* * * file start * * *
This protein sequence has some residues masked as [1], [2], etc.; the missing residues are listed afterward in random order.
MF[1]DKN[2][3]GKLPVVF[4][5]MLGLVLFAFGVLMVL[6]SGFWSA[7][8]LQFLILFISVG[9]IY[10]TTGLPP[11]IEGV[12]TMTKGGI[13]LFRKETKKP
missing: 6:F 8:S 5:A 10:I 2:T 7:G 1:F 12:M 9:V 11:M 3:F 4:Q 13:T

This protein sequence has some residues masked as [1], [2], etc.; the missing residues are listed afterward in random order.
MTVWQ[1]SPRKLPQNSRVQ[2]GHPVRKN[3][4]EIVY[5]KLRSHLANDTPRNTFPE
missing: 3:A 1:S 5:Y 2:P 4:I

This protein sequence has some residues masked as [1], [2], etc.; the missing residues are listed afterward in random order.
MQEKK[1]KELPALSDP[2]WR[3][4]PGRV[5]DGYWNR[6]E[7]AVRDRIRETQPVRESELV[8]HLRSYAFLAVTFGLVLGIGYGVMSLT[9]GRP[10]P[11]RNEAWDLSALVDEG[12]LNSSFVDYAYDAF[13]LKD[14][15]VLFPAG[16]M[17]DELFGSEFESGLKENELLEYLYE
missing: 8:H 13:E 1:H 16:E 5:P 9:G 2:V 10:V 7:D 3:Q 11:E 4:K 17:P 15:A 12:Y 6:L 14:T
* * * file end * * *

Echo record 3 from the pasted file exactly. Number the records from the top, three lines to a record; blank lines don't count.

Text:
This protein sequence has some residues masked as [1], [2], etc.; the missing residues are listed afterward in random order.
MQEKK[1]KELPALSDP[2]WR[3][4]PGRV[5]DGYWNR[6]E[7]AVRDRIRETQPVRESELV[8]HLRSYAFLAVTFGLVLGIGYGVMSLT[9]GRP[10]P[11]RNEAWDLSALVDEG[12]LNSSFVDYAYDAF[13]LKD[14][15]VLFPAG[16]M[17]DELFGSEFESGLKENELLEYLYE
missing: 8:H 13:E 1:H 16:E 5:P 9:G 2:V 10:V 7:D 3:Q 11:E 4:K 17:P 15:A 12:Y 6:L 14:T